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PORTLAND - Native American legends collected on the Pacific Northwest coast speak of battles between supernatural beings that made the ground shake and caused great floods. Those stories can't tell us how often great earthquakes occur here or how high tsunami waves have reached. Now, researchers from Portland State University have found fresh evidence of tsunami waves more than 26-feet high that washed more than three miles inland.
A few years ago, Portland State archaeologist Sarah Sterling was working on a dig at an ancient tribal village site in Port Angeles, Washington called Tse-whit-zen. She noticed something curious.
She observed a series of gaps in a radio carbon sequence. Those gaps suggest the low-lying waterfront village was periodically abandoned every few hundred years. Sterling wondered if the explanation might be killer tsunamis.
And that's how she fell in with a cadre of geologic history detectives. They are scattered at universities and geological surveys from Vancouver, Canada to California. For several decades, these researchers have scoured the Pacific Coast for evidence of old earthquakes and tsunamis.
Now, it was Sterling's turn to wade into scarcely-examined coastal marshes west of Port Angeles - near Salt Creek County Park and the Pysht River mouth.
She and her collaborators then examined that long sediment core for deposits left behind by ancient tsunamis. Sometimes no digging is required; a cut bank in a river bend reveals all.
"You're looking for, in short, a clear sand layer up against old marsh deposits," Sterling explains. "So you'll have very dark brown organic material suddenly interspersed with a clean layer of sand. Then the sequence continues below."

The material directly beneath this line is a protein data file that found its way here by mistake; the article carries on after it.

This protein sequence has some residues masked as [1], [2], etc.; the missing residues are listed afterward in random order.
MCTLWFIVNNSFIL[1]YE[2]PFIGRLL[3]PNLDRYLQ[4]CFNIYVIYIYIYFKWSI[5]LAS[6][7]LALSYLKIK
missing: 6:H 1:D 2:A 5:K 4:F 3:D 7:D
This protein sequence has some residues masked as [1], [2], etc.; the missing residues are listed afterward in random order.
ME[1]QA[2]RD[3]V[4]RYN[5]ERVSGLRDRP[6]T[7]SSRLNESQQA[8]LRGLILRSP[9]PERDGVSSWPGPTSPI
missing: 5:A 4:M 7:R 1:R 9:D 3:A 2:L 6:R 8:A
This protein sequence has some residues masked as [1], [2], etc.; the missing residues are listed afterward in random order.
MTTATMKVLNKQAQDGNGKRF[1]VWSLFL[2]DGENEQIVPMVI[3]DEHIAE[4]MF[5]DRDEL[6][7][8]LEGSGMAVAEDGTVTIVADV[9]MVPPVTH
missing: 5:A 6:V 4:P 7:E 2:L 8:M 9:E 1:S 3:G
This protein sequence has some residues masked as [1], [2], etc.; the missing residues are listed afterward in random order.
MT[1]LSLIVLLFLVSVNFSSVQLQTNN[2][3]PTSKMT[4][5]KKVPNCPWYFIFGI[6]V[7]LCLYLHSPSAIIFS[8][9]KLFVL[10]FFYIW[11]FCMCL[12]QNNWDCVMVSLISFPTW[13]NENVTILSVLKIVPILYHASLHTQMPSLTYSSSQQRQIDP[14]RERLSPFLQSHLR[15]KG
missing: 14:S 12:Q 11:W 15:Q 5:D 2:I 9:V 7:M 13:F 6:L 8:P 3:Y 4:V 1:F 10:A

So how do researchers believe a great earthquake leaves its signature?
"The first step is a down drop," Sterling says. "So the original surface drops down. Then the wave or the water rolls in, brings sand or roils up sands in its path, and then recedes."
One sign it was a tsunami: tiny marine fossils in that sand layer. That's evidence it came in on a surge from the ocean, not via a river flood or wind event. Finally, researchers try to date the event through radio carbon testing of any plant material found next to the tsunami deposit.
Portland State University geology professor Curt Peterson led a separate team to the tip of Washington's Olympic Peninsula. The results are about to be published in the Journal of Coastal Research. In that paper, Peterson describes evidence of four major tsunamis that he found in the wetlands between Makah Bay and Neah Bay.
"There's one at about 300 years ago. There's one at about 800, one at about 1,100 and one at about 1,300 (years ago.)"
Notice the amount of time between catastrophes. It varies by hundreds of years. Which is why Peterson says it's hard to say whether we're overdue for the next Big One.
"Whether to go with the 500-year event, which means you have 200 years left -- nothing to worry about -- or the three hundred year recurrence interval, in which case it could happen tomorrow."
Peterson says because of the uncertainty, "It's probably better just to be prepared."
That's a philosophy the chief hazards geologist for Washington State would agree with. Tim Walsh makes tsunami inundation maps so coastal residents and tourists can know if they're in harm's way. Walsh says he uses the historical detective work of Peterson and others to cross check his present day models.
"It lends credibility to a tsunami hazard map if you can show that there is evidence of past tsunamis having inundated that same area," Walsh says.
Walsh says in the case of Neah Bay, his estimate of the wall of water from an offshore megaquake matches up closely with past history. Both scenarios would see nearly all of the present day town of Neah Bay flooded or washed away.